“They’re much more likely to get on and make a comment than they are to walk into a church right now,” King said. “It opens a line of communication.”

Bishop Paul Egensteiner of the Evangelical Lutheran Church in America’s Metropolitan New York Synod said he has been dismayed by some aspects of Facebook but welcomes the feature, which bears similarities to a digital prayer request already used by the synod’s churches.

“I hope this is a genuine effort from Facebook to help religious organisations advance their mission,” Egensteiner said. “I also pray that Facebook will continue improving its practices to stop misinformation on social media, which is also affecting our religious communities and efforts.”

The Rev. Thomas McKenzie, who leads Church of the Redeemer, an Anglican congregation in Nashville, Tennessee, said he wanted to hate the feature — he views Facebook as willing to exploit anything for money, even people’s faith.

But he thinks it could be encouraging to those willing to use it: “Facebook’s evil motivations might have actually provided a tool that can be for good.”

His chief concern with any Internet technology, he added, is that it can encourage people to stay physically apart even when it is unnecessary.

“You cannot participate fully in the body of Christ online. It’s not possible,” McKenzie mentioned. “But these tools may give people the impression that it’s possible.”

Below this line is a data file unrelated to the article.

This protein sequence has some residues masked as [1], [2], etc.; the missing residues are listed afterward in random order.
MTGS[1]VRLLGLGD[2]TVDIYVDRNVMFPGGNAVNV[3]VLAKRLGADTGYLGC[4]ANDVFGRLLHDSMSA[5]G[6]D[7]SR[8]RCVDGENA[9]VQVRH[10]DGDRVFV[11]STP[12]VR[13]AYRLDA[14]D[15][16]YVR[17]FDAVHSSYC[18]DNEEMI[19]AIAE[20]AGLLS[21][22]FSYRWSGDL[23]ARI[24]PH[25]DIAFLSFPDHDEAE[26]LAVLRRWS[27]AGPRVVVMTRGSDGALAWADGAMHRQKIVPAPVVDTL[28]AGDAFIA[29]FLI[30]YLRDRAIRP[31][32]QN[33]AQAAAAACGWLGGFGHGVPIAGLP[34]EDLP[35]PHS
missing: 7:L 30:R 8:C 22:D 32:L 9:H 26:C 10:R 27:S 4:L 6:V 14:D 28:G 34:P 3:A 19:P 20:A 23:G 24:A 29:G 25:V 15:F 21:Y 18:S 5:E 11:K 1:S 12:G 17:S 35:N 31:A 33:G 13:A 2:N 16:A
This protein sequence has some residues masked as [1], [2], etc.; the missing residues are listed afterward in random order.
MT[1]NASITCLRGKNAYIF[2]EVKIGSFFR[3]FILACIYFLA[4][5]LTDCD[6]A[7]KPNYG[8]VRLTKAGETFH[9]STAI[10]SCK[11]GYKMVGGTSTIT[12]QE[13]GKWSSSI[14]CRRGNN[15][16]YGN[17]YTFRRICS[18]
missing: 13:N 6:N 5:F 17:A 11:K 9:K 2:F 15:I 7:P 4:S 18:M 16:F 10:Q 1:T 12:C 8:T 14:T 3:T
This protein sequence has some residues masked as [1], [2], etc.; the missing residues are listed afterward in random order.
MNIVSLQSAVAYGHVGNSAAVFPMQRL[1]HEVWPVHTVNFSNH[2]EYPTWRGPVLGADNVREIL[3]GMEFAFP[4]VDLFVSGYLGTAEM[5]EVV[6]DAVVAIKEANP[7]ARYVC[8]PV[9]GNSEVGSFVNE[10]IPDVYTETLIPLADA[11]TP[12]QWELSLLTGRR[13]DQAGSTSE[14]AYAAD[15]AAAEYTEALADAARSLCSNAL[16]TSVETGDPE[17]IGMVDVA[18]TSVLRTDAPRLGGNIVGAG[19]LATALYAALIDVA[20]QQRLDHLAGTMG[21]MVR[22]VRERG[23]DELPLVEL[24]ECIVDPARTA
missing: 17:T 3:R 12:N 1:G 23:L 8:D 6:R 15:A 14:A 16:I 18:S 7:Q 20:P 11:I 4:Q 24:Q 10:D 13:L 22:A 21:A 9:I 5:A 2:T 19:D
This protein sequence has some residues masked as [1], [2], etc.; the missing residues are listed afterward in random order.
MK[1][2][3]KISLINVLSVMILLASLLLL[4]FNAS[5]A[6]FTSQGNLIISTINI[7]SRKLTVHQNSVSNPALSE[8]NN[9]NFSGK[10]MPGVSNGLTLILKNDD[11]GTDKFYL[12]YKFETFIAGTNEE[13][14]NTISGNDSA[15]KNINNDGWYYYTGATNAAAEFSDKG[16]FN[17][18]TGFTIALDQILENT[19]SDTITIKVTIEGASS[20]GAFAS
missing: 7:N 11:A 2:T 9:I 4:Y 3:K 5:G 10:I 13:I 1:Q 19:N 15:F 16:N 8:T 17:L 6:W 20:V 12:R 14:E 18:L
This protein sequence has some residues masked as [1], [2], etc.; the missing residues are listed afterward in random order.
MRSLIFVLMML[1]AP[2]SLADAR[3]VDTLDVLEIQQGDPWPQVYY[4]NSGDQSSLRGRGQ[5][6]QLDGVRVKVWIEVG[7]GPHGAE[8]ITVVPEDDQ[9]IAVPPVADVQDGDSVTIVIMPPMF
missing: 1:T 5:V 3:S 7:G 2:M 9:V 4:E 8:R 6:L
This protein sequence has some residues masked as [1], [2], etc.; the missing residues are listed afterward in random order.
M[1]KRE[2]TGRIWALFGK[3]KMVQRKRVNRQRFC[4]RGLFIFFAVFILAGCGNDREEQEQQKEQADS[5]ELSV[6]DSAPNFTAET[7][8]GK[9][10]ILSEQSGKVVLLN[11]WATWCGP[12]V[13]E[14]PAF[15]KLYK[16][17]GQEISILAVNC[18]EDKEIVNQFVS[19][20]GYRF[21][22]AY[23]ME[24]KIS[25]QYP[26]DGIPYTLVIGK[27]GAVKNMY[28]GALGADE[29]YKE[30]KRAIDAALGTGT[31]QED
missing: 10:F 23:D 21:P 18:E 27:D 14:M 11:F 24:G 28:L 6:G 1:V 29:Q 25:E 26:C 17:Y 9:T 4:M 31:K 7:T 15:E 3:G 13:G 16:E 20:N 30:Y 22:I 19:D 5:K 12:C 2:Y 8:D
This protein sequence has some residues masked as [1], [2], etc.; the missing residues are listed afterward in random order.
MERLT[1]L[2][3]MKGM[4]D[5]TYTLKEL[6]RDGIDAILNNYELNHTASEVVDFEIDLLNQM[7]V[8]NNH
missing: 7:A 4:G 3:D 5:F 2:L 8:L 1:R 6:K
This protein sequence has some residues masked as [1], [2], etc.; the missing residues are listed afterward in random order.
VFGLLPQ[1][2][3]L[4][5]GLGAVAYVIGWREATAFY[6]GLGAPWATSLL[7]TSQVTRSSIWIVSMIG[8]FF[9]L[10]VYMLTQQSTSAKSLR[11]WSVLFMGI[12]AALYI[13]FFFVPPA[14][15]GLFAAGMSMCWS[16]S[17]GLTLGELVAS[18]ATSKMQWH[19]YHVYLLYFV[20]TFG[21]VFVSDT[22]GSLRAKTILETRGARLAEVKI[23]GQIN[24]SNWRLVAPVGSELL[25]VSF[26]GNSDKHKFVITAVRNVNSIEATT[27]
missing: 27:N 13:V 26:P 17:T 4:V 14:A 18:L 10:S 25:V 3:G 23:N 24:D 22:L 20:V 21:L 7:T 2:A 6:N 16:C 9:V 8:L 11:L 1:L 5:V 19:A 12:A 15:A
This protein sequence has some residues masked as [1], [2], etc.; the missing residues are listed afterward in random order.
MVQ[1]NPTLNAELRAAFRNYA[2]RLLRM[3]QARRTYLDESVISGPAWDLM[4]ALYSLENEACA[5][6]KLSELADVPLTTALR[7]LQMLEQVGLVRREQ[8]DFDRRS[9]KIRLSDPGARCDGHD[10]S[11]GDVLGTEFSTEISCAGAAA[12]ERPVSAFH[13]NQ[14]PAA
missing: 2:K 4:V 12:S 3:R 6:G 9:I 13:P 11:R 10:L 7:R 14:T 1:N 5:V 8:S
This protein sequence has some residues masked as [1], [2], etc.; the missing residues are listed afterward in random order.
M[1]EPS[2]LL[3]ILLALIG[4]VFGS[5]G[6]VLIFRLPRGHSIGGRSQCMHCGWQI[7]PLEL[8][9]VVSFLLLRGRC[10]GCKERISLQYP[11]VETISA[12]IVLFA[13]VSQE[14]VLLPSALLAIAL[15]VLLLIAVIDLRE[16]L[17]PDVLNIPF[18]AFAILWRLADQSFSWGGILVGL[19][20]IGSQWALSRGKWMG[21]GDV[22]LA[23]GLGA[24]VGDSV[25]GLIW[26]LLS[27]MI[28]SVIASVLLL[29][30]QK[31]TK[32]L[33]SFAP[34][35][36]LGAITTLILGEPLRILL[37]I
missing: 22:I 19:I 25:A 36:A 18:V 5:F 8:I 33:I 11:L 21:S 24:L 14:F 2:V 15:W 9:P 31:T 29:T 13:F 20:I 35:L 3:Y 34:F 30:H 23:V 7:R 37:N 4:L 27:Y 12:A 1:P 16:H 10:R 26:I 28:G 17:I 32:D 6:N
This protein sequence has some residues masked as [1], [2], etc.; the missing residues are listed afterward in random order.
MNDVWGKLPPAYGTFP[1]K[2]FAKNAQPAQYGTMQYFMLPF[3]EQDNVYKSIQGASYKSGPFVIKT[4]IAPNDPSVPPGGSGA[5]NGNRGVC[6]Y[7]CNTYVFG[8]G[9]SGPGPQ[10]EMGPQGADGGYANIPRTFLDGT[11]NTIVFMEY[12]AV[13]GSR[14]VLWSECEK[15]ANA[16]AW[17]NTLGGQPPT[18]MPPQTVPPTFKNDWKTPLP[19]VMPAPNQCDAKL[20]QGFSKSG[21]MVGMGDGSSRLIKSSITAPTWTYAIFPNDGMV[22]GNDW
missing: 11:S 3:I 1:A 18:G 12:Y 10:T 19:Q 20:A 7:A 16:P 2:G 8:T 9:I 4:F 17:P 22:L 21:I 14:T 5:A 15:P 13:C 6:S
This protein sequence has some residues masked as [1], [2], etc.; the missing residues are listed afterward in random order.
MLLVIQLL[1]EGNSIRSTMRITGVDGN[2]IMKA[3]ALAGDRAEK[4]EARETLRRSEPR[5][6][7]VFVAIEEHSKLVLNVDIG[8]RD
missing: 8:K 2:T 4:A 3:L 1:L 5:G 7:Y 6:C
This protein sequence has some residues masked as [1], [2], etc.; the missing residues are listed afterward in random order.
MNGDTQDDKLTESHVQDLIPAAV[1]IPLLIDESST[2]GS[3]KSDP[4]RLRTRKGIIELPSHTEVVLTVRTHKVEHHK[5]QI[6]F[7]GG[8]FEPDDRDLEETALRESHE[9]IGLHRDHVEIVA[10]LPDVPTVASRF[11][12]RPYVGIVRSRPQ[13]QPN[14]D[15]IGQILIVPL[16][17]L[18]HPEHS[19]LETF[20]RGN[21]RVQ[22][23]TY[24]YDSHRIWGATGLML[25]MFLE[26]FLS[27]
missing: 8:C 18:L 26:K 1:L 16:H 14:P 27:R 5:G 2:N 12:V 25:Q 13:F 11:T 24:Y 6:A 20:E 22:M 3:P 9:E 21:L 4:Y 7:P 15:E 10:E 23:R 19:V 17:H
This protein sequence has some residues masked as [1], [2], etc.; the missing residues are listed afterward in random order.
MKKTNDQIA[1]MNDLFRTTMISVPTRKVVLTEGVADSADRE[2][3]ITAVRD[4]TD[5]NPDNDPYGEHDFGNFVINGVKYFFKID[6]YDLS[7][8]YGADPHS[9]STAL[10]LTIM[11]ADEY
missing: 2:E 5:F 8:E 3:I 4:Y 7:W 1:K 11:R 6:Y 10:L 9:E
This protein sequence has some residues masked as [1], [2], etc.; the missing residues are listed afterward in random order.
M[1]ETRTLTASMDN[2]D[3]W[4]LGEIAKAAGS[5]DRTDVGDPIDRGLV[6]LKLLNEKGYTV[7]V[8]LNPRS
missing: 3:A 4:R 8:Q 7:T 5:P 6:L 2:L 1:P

Rabbi Rick Jacobs, president of the Union of Reform Judaism, said he understood why some people would view the initiative skeptically.

“But in the moment we’re in, I don’t know many people who don’t have a big part of their prayer life online,” he said. “We’ve all been using the chat function for something like this — sharing who we are praying for.”

Crossroads Community Church, a nondenominational congregation in Vancouver, Washington, saw the function go live about 10 weeks ago in its Facebook Group, which has roughly 2,500 members.

About 20 to 30 prayer requests are posted each day, eliciting 30 to 40 responses apiece, according to Gabe Moreno, executive pastor of ministries. Each time someone responds, the initial poster gets a notification.

Deniece Flippen, a moderator for the group, turns off the alerts for her posts, knowing that when she checks back she will be greeted with a flood of support.

Flippen said that unlike with in-person group prayer, she doesn’t feel the Holy Spirit or the physical manifestations she calls the “holy goosebumps.” But the digital expertise is fulfilling nonetheless.

“It’s comforting to see that they are at all times there for me and we’re at all times there for one another,” Flippen mentioned.

Members are requested on Fridays to share which requests bought answered, and a few get shoutouts in the Sunday morning livestreamed providers.

Moreno mentioned he is aware of Facebook will not be performing out of purely selfless motivation — it desires extra consumer engagement with the platform. But his church’s method to it’s theologically primarily based, and they’re attempting to observe Jesus’ instance.

“We should go where the people are,” Moreno mentioned. “The people are on Facebook. So we’re going to go there.”